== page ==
It’s that time of year again. The orange, red and yellow leaves crunch beneath my feet. The crisp, cool fall air enlivens my consciousness as the fabric of my wrap flutters in the breeze. It is cape weather. Like the most beautiful part of fall when the leaves display their brightest array of colors, cape weather is far too short. There’s a brief window of time – perhaps just the month of October – when a cape is perfect. Just warm enough over a sweater. By November it will be too cold and only a snugger fitting coat will do. But for now, I have wings.
When I glance through current trends for fall, it seems like capes make the list every year. It’s understandable; they photograph well and make an ordinary look more glamorous. You can check out this slideshow titled Shop the Trend: Capes – whether a short shrug or a luxurious expanse of fabric, capes add panache to a look. Yet despite the ubiquity of capes in fashion slideshows, I rarely see someone else on the street wearing a cape. It’s too bad because the cape has been part of fashion – for both women and men – for centuries, at least as early as medieval times – and it would be nice for the tradition to continue.
This is my first cape, a wool/acrylic blend from the 1960s that has a matching skirt. The first day I wore the ensemble to work, one of my colleagues recalled that her mother had a cape suit that she wore in the 1970s. Her mother told her that she felt different when she wore her cape – more confident, powerful. She asked me if I feel different when I wear a cape. I do.
I don’t know if it takes confidence to wear a cape, or rather if it brings out my confidence once I hear the whoosh of the wool when I whip it around my shoulders. It’s a transformation, like Superman changing in the phone booth. The confidence I feel could come from that superhero association, though the wool certainly doesn’t remind me a bit of the spandex version superheroes seem to prefer.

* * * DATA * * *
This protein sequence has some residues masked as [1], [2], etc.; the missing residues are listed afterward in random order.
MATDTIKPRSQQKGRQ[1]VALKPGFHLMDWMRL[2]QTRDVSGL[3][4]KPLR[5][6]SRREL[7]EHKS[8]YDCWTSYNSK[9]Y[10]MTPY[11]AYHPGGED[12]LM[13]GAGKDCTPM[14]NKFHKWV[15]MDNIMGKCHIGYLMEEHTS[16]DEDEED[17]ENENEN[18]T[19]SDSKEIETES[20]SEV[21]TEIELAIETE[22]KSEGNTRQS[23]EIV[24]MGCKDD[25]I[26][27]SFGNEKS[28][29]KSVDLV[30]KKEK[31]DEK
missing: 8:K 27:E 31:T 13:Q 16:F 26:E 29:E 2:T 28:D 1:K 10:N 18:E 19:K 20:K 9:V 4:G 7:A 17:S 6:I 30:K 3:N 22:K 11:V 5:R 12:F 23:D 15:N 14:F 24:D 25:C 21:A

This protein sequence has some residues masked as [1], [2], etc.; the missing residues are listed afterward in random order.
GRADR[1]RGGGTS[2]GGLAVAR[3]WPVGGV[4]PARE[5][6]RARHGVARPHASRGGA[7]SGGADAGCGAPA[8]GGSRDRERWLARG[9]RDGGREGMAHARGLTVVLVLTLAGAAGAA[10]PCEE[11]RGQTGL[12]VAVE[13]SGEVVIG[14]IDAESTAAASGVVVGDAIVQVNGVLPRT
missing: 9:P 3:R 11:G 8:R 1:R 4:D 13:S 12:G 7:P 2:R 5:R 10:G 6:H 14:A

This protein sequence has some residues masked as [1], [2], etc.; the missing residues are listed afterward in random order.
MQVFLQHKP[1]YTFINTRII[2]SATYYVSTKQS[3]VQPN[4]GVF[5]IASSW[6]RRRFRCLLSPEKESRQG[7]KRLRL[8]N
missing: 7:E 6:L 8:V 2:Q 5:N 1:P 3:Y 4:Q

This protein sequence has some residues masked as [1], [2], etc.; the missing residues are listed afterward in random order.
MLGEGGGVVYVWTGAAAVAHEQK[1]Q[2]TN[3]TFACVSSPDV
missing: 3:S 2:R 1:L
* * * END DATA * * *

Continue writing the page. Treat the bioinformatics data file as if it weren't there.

Or maybe it is that when you wear a cape, all eyes are on you – it adds a bit of mystery. After all, it’s not just Superman who wears a cape. So does Dracula. And there are many melodramas and films noirs where the villainness wears a cape – like this 1940s black boucle capelet.
Perhaps the sense of drama is the reason that I don’t see many other women wearing capes, even when they make the fashion magazines’ “must-have” lists and when it is perfect cape weather. Maybe donning a cape feels like becoming a character in a costume drama and that you’ll have to start speaking as if you’ve taken diction lessons.
Nonetheless, when I look at my wool capes, I think Mary Tyler Moore, not Joan Crawford. Whether plaid, bright colored or earth-toned, most capes are somehow happy. Fun. Light. Like I could leap tall buildings in a single bound. Or maybe, just toss my beret into the air on Nicollet Mall.
– Nancy L. Fischer
2 responses to “You Don’t Have to Be Superman to Wear a Cape”
And isn’t part of the mystique that the caped one can hide her hands — and leave other people to wonder what they’re doing? Thanks for the memorable line: for now, I have wings.
The mystique of the hidden hands – in film noir, perhaps holding a gun? If it’s cold enough, I have simply have them in my pockets. Thanks.